Writing direct to state media agency The Straits Times (which must be commended for having the balls for run this despite long being criticised as a gahmen mouthpiece), he slammed the HDB for causing serious and damaging misunderstandings when it comes to Singaporean’ decisions in the buying and selling of their flats.
This comes after Singaporeans questioned why as “tenants” of HDB flats for the 99-years of their lease, they are made to pay property tax.
The HDB insisted that flat-buyers are homeowners despite legal documents sent to flat-buyers clearly showing otherwise.
Cheah says that the terms mean very different things and Singaporeans will face repercussions if they can’t distinguish between them.
“It is somewhat misleading to term HDB buyers “homeowners” rather than “lease owners”.
The two terms mean very different things legally.
Homeowners own the land outright and never have to return it or pay rent on it. They are restricted only by the prevailing laws of the land.
Lease-owners, on the other hand, exclusively possess the flat for a specified time only, after which the flat returns to the state for free. During the time that they own the flat, they are in addition bound by the terms of the lease agreement they sign with the landlord.
HDB’s director (Branch Operations) Lim Lea Lea states in her reply (HDB buyers are home owners, not tenants; July 19) that the name of each HDB flat owner is reflected in the Land Registry .The Land Titles Act imposes a requirement for a lease beyond seven years to be registered in the Land Registry.
Accordingly, the reasons given by Ms Lim as to why HDB-owners are homeowners in fact, fall into a standard description of a leasehold arrangement beyond seven years.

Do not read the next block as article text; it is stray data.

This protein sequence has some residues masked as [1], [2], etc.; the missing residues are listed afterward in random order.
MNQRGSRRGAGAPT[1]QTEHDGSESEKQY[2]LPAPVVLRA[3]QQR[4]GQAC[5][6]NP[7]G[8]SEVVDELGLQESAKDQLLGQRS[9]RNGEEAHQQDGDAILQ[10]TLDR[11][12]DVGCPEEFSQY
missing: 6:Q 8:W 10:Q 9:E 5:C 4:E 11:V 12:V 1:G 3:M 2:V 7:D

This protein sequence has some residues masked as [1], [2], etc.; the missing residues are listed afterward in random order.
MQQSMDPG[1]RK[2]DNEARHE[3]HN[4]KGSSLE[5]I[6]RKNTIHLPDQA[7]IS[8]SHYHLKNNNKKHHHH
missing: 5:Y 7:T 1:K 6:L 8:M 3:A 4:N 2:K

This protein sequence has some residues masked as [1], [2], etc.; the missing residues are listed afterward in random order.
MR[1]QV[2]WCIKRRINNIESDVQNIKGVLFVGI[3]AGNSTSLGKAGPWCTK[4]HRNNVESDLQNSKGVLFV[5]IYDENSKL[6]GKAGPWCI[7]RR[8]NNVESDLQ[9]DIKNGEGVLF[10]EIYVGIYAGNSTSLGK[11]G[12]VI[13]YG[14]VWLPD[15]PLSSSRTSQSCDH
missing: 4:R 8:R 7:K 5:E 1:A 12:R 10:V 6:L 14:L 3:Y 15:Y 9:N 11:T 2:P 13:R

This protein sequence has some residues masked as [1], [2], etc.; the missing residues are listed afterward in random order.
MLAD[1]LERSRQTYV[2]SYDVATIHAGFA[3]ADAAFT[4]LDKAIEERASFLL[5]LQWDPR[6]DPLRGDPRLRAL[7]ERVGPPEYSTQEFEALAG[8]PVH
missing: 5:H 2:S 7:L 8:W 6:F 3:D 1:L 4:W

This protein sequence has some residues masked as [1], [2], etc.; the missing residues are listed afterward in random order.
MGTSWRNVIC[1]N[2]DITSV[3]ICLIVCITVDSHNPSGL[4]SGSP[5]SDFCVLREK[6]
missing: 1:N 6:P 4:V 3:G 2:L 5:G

Calling HDB buyers homeowners works to perpetuate the misconception that they own the flat outright.
This results in serious and damaging misunderstandings.
For example, many are unaware that their flats will simply revert to the State at the end of the lease term for free and that their property value will depreciate leading up to that.
This fundamentally affects their decision-making with regard to buying or selling their flats.
This is made worse when we refer to HDB flats as “nest eggs” which will continue to appreciate.
The nature of HDB-ownership is different from standard commercial leases or tenancy agreements, and it may not be accurate to start calling HDB-owners “lessees” or “tenants”.
But with the leases of some HDB flats starting to run out, the population is starting to realise the true nature of their HDB-ownership. This transition must be delicately managed – but not by continuing to perpetuate the misconception.”